Actress turned director Sarah Polley’s first feature, Away From Her, surprised many people by focussing on the relationship between two elderly people rather than, as one might expect, characters closer to Polley’s own age. It earned Julie Christie an Oscar nomination for her work as the Alzheimer’s-afflicted wife, and my only quibble with that is that Gordon Pinsent, as her husband, should have been equally recognised.
In Take this Waltz, which she both wrote and directed (Away from Her was based on a story by Alice Munro) Polley focusses on younger characters, but the subject is again a marriage that appears to be in its final stages. Michelle Williams stars as Margot, who has been married to Lou (Seth Rogen) for five years. Lou is a nice man, their marriage is comfortable, but perhaps too much so; for when Margot meets Daniel (Luke Kirby) on a work trip, they are immediately attracted to each other. And when it turns out they are actually neighbours, temptation starts to seem irresistible.
In an early scene between Margot and Daniel on a plane, Margot talks about her paralysing fear of airport connections: she hates being between places, apparently, so much so that she needs to be ferried between planes in a wheelchair. I was slightly distracted by the big neon sign that said “Metaphor!” flashing persistently in the corner of the screen throughout the exchange… or did I just imagine that? Anyway, it’s a ham-fisted bit of writing, and thankfully the film does not descend to anything quite so clumsy again, though a few moments come close. Several of the best scenes play out without dialogue, including a scene of Margot and Lou swimming, a visit to a funfair, and a montage near the end (to Leonard Cohen’s title song) which includes a couple of bits that widened my eyes for a moment.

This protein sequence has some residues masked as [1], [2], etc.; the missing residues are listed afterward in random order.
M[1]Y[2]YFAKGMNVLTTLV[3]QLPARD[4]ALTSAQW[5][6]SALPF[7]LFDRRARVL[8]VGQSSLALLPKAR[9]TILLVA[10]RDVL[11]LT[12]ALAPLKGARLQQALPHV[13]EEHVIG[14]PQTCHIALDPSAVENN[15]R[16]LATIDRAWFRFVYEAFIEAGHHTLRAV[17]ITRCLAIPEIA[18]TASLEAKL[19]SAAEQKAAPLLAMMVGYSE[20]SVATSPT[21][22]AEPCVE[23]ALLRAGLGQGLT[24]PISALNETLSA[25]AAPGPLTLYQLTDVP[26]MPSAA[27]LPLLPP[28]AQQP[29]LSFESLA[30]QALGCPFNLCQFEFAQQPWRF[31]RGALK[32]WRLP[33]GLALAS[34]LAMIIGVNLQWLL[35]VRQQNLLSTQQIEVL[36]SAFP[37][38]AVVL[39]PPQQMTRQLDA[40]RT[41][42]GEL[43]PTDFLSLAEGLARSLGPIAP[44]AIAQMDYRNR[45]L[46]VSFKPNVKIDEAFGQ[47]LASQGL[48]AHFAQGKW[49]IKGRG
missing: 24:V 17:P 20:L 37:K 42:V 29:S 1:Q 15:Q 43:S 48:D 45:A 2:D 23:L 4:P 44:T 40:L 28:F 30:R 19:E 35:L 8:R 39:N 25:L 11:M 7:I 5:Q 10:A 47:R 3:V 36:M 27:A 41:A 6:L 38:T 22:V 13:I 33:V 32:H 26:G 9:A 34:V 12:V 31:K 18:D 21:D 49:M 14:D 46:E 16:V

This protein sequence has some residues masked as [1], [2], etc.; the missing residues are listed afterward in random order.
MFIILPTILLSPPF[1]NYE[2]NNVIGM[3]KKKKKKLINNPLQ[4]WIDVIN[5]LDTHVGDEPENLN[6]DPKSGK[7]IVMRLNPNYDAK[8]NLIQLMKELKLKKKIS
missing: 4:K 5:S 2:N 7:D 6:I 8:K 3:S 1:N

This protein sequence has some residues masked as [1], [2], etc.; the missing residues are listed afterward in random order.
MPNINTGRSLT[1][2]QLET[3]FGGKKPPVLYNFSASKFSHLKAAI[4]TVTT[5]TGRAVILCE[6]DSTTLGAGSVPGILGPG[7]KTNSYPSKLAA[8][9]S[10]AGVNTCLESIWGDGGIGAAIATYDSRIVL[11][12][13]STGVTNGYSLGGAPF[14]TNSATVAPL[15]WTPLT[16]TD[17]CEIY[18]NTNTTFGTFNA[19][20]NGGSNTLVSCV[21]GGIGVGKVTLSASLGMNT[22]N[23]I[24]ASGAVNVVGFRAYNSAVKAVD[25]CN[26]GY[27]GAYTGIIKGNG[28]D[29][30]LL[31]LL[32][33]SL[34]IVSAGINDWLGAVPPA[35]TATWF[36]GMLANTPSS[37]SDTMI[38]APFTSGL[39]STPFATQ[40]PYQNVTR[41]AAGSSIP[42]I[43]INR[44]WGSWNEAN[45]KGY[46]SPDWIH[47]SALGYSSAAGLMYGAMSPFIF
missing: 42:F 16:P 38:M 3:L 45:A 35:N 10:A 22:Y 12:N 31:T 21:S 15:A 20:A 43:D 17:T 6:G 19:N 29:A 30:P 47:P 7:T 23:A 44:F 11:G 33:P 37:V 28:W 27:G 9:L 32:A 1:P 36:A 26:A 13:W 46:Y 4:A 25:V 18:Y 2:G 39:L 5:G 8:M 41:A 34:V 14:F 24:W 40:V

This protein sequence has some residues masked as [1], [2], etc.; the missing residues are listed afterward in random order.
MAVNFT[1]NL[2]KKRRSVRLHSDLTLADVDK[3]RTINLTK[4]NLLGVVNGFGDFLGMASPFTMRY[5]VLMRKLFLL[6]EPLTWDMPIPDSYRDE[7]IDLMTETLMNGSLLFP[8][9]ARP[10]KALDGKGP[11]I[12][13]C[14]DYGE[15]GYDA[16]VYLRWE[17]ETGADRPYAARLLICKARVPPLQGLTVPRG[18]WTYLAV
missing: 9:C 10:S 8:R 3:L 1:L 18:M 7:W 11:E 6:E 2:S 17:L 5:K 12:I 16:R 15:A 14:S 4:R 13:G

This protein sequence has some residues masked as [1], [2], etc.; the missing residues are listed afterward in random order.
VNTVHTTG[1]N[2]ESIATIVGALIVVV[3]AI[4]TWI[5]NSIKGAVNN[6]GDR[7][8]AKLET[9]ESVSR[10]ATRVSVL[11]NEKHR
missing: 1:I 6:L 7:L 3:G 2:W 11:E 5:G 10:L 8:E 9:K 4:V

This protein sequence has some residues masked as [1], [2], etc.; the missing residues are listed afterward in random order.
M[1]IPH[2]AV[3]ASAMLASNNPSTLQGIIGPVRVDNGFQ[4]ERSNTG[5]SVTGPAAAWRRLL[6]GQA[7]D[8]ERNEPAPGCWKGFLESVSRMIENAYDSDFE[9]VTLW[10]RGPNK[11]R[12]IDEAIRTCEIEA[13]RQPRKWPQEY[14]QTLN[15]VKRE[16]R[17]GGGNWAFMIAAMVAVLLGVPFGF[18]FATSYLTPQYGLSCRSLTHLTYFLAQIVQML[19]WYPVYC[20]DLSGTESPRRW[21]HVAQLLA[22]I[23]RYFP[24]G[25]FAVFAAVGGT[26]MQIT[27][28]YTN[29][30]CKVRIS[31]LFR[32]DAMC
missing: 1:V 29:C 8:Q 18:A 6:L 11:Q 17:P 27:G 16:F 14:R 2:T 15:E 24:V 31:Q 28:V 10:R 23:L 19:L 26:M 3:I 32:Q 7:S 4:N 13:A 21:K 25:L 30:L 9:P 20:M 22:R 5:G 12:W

The best thing about the film is Michelle Williams. It’s hardly a surprise by now how good she is, but she does a terrific job at making Margot likeable – no mean feat, given some of the character’s behaviour and apparent difficulty with self-awareness. Rogen is also very good. The film looks pretty as well, though you wonder how the characters can afford to live in the large houses and apartments they do.
It’s unfortunate that the script sometimes feels the need to spell things out, as the film is far more eloquent when things are left unspoken. Indeed, the ending is nicely ambiguous – is Margot actually any happier, or has she just managed to distract herself from her underlying problems? While it suffers slightly in comparison to Polley’s previous film as writer/director, this is a romantic drama that pleasingly tries to avoid the pat answers usually found in plots of this nature.